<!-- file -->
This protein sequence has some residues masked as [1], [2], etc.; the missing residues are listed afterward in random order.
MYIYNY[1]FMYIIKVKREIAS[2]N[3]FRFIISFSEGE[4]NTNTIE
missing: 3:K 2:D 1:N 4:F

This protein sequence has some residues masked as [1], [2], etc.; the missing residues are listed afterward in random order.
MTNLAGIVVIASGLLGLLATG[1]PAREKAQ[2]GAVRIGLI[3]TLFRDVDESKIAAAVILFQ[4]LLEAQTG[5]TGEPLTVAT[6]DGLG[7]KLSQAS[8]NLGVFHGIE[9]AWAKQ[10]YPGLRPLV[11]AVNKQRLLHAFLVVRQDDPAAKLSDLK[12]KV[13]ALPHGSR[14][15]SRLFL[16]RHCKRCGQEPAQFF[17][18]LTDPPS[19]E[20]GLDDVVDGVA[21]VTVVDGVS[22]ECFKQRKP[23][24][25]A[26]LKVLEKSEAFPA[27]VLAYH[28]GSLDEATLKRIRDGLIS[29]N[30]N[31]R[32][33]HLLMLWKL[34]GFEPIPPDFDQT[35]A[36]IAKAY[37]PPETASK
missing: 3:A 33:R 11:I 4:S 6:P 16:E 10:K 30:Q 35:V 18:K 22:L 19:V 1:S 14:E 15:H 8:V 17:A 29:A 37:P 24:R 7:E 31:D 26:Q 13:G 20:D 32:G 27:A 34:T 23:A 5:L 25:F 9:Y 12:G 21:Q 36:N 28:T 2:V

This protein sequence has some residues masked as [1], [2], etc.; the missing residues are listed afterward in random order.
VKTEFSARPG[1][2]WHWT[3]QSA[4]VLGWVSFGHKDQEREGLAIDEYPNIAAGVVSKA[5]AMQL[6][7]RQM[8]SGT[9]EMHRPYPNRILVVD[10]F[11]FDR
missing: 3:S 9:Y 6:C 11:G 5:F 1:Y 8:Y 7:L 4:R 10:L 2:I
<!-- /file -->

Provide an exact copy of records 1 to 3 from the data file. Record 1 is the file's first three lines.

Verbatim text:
This protein sequence has some residues masked as [1], [2], etc.; the missing residues are listed afterward in random order.
MYIYNY[1]FMYIIKVKREIAS[2]N[3]FRFIISFSEGE[4]NTNTIE
missing: 3:K 2:D 1:N 4:F

This protein sequence has some residues masked as [1], [2], etc.; the missing residues are listed afterward in random order.
MTNLAGIVVIASGLLGLLATG[1]PAREKAQ[2]GAVRIGLI[3]TLFRDVDESKIAAAVILFQ[4]LLEAQTG[5]TGEPLTVAT[6]DGLG[7]KLSQAS[8]NLGVFHGIE[9]AWAKQ[10]YPGLRPLV[11]AVNKQRLLHAFLVVRQDDPAAKLSDLK[12]KV[13]ALPHGSR[14][15]SRLFL[16]RHCKRCGQEPAQFF[17][18]LTDPPS[19]E[20]GLDDVVDGVA[21]VTVVDGVS[22]ECFKQRKP[23][24][25]A[26]LKVLEKSEAFPA[27]VLAYH[28]GSLDEATLKRIRDGLIS[29]N[30]N[31]R[32][33]HLLMLWKL[34]GFEPIPPDFDQT[35]A[36]IAKAY[37]PPETASK
missing: 3:A 33:R 11:I 4:S 6:P 16:E 10:K 30:Q 35:V 18:K 22:L 19:V 1:S 14:E 15:H 8:V 17:A 29:A 37:P 24:R 7:E 31:D 26:Q 13:G 20:D 32:G 27:A 34:T 23:A 5:L 25:F 9:Y 12:G 21:Q 36:N 28:T 2:V

This protein sequence has some residues masked as [1], [2], etc.; the missing residues are listed afterward in random order.
VKTEFSARPG[1][2]WHWT[3]QSA[4]VLGWVSFGHKDQEREGLAIDEYPNIAAGVVSKA[5]AMQL[6][7]RQM[8]SGT[9]EMHRPYPNRILVVD[10]F[11]FDR
missing: 3:S 9:Y 6:C 11:G 5:F 1:Y 8:Y 7:L 4:R 10:L 2:I